Young Offenders' Right to Integration post Human Rights Act 1998: Work as punishment, rehabilitation and enabler
A combination of international children's rights instruments and regional human rights protection framework has ensured the protection of children in custody. Whilst the United Kingdom has ratified the Convention on the Protection of the Rights of the Child, its provisions have not been implemented directly into domestic law. Nevertheless, domestic legislation providing for the safeguarding of young offenders in combination with the Human Rights Act 1998 has ensured that their rights are safeguarded. The recent election campaign once again brought out the debate over the relationship between the European Court of Human Rights and the UK Parliament. In this article, the authors seek to ascertain whether the proposed repeal of the Human Rights Act 1998 will disadvantage young offenders and, specifically, whether it will compromise their right to education and training whilst in custody, which is designed to enable their rehabilitation and (re)integration into society post-release.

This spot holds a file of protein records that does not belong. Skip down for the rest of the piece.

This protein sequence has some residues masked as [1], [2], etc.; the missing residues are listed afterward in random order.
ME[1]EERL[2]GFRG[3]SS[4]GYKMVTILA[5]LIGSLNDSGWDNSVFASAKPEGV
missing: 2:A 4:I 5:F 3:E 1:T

Citation:Antonopoulos, I. and Dingwall, G. (2017) Young Offenders' Right to Integration post Human Rights Act 1998: Work as punishment, rehabilitation and enabler. Jura Gentium: Rivista di filosophia del dritto internazionale e dello, http://www.juragentium.org/forum/infanzia/it/ding.html
- Department of Law